Dragonhorse And Seeker of the Forgotten Knowledge by Denice Garrou will take readers on a fabulous and mystical journey filled with fantasy, suspense and whimsy. Shion is on a quest to discover the secrets of Forbidden Knowledge. She is accompanied by Ryven Blackmore. He is a handsome stranger who joins her along the trail of the Travelers. The Travelers are a band of gypsies who know about the Dragonwyck camp. Ryven and Shion come into contact with an evil Dragon clan that is protecting the unknown force supposed to be responsible for having the world under their power. But there is more to Shion's quest than just to defeat the bad people. She has to learn her lessons and she realizes that her lessons and guides come in various shapes and species.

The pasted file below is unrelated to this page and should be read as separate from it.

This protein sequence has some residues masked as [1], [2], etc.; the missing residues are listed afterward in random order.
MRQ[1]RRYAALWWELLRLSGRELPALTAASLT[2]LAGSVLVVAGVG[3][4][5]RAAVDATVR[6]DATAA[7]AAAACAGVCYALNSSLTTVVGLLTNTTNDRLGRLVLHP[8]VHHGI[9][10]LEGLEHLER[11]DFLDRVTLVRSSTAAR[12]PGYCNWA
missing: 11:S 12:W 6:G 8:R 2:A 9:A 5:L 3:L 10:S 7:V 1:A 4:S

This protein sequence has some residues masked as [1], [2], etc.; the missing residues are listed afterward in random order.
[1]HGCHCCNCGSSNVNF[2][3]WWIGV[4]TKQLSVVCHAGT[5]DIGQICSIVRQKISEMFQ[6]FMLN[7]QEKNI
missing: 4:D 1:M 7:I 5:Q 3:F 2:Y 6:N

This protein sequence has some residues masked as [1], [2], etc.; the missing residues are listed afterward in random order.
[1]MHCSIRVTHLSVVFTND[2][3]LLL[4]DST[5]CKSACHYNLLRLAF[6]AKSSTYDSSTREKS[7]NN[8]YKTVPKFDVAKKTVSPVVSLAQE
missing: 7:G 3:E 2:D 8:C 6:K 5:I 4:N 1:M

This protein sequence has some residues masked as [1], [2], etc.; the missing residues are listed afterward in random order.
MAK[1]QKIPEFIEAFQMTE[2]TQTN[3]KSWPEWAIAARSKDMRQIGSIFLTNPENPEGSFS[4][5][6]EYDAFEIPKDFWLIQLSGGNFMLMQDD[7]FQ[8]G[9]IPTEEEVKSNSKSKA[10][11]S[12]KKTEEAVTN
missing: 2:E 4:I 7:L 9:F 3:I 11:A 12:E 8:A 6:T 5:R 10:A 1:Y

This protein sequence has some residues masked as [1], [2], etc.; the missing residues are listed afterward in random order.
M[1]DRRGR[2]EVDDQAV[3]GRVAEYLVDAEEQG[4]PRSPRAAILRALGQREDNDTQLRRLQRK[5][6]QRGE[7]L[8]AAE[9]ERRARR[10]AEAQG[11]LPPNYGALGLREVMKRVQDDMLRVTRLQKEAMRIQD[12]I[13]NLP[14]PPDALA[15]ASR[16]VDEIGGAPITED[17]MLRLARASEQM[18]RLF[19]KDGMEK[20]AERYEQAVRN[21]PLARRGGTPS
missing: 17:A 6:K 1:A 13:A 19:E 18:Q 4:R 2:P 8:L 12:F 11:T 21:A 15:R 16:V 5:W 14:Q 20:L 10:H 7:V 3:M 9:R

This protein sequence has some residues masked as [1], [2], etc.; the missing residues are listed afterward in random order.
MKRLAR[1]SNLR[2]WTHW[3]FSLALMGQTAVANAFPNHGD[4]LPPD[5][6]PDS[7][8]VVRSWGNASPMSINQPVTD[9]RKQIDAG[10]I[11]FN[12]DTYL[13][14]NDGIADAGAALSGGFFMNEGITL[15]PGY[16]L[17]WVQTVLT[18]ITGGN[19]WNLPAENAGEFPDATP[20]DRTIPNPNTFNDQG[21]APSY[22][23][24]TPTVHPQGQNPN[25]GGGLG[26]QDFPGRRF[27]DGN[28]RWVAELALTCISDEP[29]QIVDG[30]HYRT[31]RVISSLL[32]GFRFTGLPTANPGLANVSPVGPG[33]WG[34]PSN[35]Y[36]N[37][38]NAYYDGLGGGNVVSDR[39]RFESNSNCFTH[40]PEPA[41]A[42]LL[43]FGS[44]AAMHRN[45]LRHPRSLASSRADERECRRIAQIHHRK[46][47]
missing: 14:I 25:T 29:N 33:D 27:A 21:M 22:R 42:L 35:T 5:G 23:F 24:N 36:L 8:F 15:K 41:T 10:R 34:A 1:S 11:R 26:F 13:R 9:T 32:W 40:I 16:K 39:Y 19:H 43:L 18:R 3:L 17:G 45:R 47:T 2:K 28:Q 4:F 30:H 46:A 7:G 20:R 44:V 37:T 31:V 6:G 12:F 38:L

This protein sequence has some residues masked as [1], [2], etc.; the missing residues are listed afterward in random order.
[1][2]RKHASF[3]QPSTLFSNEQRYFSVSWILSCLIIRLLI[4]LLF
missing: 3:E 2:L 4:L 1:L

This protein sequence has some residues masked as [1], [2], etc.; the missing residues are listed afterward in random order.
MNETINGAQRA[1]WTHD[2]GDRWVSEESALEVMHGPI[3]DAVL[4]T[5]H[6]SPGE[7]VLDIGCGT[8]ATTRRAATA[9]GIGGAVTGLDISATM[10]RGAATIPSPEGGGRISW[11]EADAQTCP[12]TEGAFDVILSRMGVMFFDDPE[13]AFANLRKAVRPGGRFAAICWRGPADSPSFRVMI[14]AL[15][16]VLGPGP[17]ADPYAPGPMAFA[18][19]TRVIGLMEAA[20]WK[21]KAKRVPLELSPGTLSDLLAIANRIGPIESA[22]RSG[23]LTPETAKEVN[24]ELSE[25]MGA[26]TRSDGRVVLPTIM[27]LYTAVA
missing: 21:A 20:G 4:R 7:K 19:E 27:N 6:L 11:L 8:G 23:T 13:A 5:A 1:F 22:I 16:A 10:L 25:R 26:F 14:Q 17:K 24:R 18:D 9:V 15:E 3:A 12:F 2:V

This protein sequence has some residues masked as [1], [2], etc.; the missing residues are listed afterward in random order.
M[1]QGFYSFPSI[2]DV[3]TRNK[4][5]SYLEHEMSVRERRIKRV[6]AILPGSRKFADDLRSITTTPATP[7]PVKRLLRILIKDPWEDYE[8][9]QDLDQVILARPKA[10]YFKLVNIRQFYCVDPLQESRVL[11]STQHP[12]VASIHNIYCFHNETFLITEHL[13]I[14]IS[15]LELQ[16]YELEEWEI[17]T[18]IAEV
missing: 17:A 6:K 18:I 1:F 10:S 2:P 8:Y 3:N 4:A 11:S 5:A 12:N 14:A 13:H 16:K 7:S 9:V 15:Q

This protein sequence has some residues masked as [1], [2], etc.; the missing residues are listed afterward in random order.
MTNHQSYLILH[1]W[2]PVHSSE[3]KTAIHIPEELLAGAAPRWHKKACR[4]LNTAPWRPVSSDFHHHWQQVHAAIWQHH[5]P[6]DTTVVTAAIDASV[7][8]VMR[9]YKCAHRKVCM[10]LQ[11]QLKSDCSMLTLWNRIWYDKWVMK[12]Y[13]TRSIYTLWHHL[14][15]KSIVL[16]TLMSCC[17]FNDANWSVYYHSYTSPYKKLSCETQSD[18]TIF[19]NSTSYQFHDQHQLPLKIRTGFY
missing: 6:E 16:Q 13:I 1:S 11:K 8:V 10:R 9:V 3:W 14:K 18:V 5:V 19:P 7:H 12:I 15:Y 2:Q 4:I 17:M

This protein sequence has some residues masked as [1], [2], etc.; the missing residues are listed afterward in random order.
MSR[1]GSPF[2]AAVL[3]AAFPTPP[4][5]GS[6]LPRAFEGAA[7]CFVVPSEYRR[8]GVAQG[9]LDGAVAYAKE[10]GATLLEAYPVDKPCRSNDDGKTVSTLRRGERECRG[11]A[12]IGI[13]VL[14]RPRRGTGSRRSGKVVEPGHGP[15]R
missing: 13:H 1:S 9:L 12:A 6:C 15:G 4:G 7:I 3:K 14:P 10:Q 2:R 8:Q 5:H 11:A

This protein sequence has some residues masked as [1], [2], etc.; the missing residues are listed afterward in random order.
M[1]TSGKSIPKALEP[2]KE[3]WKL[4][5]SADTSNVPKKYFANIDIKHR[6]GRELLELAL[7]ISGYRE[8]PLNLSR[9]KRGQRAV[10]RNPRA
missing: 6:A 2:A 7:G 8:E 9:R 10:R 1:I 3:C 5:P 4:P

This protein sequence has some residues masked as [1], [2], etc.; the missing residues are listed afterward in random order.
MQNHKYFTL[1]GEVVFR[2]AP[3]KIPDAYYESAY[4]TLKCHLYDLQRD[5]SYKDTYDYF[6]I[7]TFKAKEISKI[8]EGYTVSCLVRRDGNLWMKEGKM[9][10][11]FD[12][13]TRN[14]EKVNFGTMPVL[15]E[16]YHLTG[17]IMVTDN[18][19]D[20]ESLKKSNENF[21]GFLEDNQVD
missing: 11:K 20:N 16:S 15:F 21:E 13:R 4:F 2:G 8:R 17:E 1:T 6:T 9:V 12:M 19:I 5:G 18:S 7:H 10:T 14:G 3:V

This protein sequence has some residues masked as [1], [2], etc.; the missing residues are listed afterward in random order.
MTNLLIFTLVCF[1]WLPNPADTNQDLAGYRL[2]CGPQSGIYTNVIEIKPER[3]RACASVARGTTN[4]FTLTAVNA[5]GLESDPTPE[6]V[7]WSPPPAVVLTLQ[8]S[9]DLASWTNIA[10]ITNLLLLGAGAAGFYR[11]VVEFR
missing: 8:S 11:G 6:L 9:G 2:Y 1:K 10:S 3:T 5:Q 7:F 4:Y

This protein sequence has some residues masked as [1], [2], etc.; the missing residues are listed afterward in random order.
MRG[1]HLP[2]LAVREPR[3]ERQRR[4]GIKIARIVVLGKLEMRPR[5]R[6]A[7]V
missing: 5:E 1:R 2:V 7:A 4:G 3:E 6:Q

Leaving her village, Shion takes readers on a journey through some great landscape that has warriors, dragons, flying horses, faeries, wizards, people seeking truth and strange creatures. There are many obstacles that Shion has to overcome on her journey to enlightenment. The book will leave readers entertained with all the whimsy, adventure and descriptive characters. There is a bit of a romance also running through the story. With all its twists and turns and sub-plots, the book is fast paced. It is a story that will take you into another dimension with its spirituality, symbolism and mysticism, and keep readers engrossed until the very end.

21st Annual Writer's Digest Book Awards Review

21st Annual Writer’s Digest Annual Self-Published Book Awards





Entry Title: Dragonhorse and the Seeker of the Forgotten Knowledge

Author: Denice Garrou

Judge Number: 89

Entry Category: Middle-Grade/Young Adult books





 Okay looks like I might need to re-do my book cover. But, if that is it than look at the scores I got!

Books are evaluated on a scale of 1 to 5, with 1 meaning “needs improvement” and 5 meaning “outstanding”. This scale is strictly to provide a point of reference, it is not a cumulative score and does not reflect ranking.